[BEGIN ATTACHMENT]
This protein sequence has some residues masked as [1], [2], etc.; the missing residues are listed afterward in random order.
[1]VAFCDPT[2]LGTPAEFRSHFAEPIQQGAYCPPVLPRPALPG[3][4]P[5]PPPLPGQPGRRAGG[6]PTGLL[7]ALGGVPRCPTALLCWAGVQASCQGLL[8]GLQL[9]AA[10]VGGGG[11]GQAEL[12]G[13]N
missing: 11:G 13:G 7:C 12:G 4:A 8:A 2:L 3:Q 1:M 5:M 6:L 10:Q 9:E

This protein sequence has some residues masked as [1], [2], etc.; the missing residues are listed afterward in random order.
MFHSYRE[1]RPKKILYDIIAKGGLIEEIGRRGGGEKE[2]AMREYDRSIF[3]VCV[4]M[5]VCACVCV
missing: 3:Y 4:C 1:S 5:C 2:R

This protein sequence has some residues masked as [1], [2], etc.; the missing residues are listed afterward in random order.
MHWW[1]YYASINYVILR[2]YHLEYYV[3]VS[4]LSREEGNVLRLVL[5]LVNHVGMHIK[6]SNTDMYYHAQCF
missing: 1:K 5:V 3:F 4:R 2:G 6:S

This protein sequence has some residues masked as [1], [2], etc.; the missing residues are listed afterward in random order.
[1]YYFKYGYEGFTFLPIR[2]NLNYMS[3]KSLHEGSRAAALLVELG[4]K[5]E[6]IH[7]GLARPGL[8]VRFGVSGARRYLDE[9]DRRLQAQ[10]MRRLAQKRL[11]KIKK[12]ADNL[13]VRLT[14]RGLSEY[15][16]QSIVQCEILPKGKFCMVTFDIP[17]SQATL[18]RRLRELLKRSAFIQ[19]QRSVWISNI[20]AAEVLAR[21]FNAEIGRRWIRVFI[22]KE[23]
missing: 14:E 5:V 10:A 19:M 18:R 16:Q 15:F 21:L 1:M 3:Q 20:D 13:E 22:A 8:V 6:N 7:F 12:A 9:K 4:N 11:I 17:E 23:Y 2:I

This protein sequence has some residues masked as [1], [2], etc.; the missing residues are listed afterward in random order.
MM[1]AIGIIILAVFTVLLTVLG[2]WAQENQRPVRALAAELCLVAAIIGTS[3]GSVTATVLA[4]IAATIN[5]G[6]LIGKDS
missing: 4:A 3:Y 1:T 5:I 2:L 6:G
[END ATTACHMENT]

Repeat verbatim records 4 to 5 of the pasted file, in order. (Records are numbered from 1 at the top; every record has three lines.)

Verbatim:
This protein sequence has some residues masked as [1], [2], etc.; the missing residues are listed afterward in random order.
[1]YYFKYGYEGFTFLPIR[2]NLNYMS[3]KSLHEGSRAAALLVELG[4]K[5]E[6]IH[7]GLARPGL[8]VRFGVSGARRYLDE[9]DRRLQAQ[10]MRRLAQKRL[11]KIKK[12]ADNL[13]VRLT[14]RGLSEY[15][16]QSIVQCEILPKGKFCMVTFDIP[17]SQATL[18]RRLRELLKRSAFIQ[19]QRSVWISNI[20]AAEVLAR[21]FNAEIGRRWIRVFI[22]KE[23]
missing: 14:E 5:V 10:A 19:M 18:R 16:Q 15:F 21:L 1:M 3:Q 20:D 13:E 22:A 8:V 6:N 7:F 12:A 9:K 4:N 11:I 17:E 23:Y 2:I

This protein sequence has some residues masked as [1], [2], etc.; the missing residues are listed afterward in random order.
MM[1]AIGIIILAVFTVLLTVLG[2]WAQENQRPVRALAAELCLVAAIIGTS[3]GSVTATVLA[4]IAATIN[5]G[6]LIGKDS
missing: 4:A 3:Y 1:T 5:I 2:L 6:G